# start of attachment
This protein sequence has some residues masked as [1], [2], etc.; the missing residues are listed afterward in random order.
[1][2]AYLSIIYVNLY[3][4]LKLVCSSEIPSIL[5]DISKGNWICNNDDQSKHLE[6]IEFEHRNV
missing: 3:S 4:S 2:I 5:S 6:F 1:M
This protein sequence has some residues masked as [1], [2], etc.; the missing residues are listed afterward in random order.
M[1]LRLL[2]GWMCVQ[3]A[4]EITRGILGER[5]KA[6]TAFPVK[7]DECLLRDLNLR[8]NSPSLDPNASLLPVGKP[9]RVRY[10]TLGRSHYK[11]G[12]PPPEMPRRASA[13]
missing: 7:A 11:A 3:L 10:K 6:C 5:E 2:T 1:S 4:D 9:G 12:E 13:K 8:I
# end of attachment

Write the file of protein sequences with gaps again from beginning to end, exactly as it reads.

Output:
This protein sequence has some residues masked as [1], [2], etc.; the missing residues are listed afterward in random order.
[1][2]AYLSIIYVNLY[3][4]LKLVCSSEIPSIL[5]DISKGNWICNNDDQSKHLE[6]IEFEHRNV
missing: 3:S 4:S 2:I 5:S 6:F 1:M
This protein sequence has some residues masked as [1], [2], etc.; the missing residues are listed afterward in random order.
M[1]LRLL[2]GWMCVQ[3]A[4]EITRGILGER[5]KA[6]TAFPVK[7]DECLLRDLNLR[8]NSPSLDPNASLLPVGKP[9]RVRY[10]TLGRSHYK[11]G[12]PPPEMPRRASA[13]
missing: 7:A 11:A 3:L 10:K 6:C 5:E 2:T 1:S 4:D 9:G 12:E 13:K 8:I